The Bill of Rights is Worthless

Every “law” of “government” is a threat of violence, either commanding someone to do something, or prohibiting someone from doing something. The underlying attitude and message of the ruling class is always, “Obey, or else!” Sometimes it’s worth asking, “or else what?” Knowing the exact “penalty” the thugs of the state will try to impose on you for disobeying various decrees can help you decide when it’s worth the risk.

The parasites count on the deterrent effect that comes from the threat of punishment to control people’s behavior, at least to some extent. Without a specific “or else” part, a “law” would just be a suggestion. “You’re not allowed to do that! But if you do, we’re not going to do anything to you anyway.” What would that deter? Nothing.

And that is why the “Bill of Rights” is essentially worthless: there is no “or else” built into it. A piece of parchment says that the Feds aren’t supposed to violate various individual rights. So what? It prescribes no actual punishment for those who disobey, so why would that be a deterrent? When, for example, the CIA gets caught (again) illegally spying on Americans, in violation of the Fourth Amendment, what will happen to those responsible? Nothing. When cops commit highway robbery–literally–under the guise of “civil asset forfeiture,” in obvious violation of the “due process” clause of the Fifth Amendment, what happens to them? They get rewarded. When the Feds pass a myriad of laws interfering with things that are not under Federal jurisdiction, in violation of the Ninth and Tenth Amendments, what happens to them? Nothing.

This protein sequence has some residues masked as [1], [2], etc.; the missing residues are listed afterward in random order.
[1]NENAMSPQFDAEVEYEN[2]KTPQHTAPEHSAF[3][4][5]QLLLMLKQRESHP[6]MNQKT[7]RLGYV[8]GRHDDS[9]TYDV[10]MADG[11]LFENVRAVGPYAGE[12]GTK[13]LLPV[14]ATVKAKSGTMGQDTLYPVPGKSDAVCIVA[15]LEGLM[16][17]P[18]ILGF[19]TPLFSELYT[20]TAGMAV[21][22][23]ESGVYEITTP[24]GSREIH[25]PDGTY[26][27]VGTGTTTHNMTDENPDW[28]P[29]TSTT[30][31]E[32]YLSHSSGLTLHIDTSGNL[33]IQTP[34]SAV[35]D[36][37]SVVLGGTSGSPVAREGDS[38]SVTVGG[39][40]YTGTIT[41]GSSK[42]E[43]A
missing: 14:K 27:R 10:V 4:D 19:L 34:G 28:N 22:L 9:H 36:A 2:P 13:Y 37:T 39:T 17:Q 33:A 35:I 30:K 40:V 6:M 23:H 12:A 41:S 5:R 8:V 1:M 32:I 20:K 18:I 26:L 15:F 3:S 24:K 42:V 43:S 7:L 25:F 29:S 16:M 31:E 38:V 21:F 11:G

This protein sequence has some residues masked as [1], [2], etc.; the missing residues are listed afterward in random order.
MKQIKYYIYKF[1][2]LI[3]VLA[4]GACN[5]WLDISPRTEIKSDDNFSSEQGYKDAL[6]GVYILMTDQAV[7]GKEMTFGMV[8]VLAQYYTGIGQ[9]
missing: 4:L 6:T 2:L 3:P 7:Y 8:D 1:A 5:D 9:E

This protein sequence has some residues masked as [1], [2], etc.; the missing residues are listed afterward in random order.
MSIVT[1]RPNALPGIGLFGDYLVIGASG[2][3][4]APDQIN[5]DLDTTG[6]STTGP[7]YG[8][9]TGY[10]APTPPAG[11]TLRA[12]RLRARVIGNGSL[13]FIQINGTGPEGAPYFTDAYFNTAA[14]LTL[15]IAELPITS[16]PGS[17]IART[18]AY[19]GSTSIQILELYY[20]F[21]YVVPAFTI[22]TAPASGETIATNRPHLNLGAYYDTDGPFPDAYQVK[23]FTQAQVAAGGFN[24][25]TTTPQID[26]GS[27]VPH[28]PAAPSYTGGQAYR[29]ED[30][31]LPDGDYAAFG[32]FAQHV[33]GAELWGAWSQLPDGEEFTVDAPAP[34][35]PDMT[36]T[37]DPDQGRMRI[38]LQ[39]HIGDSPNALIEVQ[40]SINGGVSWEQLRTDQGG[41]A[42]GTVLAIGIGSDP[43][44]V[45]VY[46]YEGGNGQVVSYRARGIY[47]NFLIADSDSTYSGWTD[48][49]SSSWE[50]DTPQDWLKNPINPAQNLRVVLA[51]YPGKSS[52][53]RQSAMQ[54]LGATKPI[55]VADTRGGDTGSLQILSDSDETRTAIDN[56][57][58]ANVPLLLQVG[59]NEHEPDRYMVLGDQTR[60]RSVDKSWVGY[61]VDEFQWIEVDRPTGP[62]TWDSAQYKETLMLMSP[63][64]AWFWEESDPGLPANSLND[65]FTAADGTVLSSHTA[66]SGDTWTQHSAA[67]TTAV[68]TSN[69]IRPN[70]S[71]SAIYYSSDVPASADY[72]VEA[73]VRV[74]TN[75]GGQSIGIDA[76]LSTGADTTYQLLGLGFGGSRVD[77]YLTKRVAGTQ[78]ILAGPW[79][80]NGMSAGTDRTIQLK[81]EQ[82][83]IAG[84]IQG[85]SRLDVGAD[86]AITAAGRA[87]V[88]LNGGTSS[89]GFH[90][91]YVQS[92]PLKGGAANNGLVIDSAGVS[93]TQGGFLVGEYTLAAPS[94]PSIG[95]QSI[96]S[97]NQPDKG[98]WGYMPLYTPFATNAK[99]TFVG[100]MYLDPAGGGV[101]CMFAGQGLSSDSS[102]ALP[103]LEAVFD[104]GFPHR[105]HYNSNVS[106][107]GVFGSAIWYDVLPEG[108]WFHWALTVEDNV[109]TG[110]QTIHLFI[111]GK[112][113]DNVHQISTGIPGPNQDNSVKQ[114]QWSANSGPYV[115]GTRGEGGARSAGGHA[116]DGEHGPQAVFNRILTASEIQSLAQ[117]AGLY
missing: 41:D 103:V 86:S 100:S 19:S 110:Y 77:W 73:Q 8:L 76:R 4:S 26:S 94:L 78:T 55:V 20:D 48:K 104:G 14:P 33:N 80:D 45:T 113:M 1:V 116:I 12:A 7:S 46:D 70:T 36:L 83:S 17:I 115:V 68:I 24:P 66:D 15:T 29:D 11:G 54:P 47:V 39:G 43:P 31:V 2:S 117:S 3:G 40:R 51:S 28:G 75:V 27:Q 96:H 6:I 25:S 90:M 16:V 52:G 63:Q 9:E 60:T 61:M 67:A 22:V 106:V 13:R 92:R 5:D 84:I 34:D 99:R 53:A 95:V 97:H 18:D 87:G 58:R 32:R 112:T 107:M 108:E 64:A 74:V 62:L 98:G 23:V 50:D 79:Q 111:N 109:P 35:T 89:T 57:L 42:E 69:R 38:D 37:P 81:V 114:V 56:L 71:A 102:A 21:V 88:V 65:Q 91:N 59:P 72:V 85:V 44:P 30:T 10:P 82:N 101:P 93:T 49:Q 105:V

And yet so many people still revere the inherently ludicrous arrangement, and expect it to preserve freedom. It’s like having a street gang that says, “You do whatever we say, or we beat the crap out of you. However, we’re not allowed to be too sadistic towards you, and if we are, we will decide how (and whether) to punish ourselves for it.” No one should be surprised at how that turns out.

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Larken Rose is an anarchist author best known for challenging the IRS to answer questions about the federal tax liability of citizens, and being put in prison with no questions answered. He is the author of The Most Dangerous Superstition.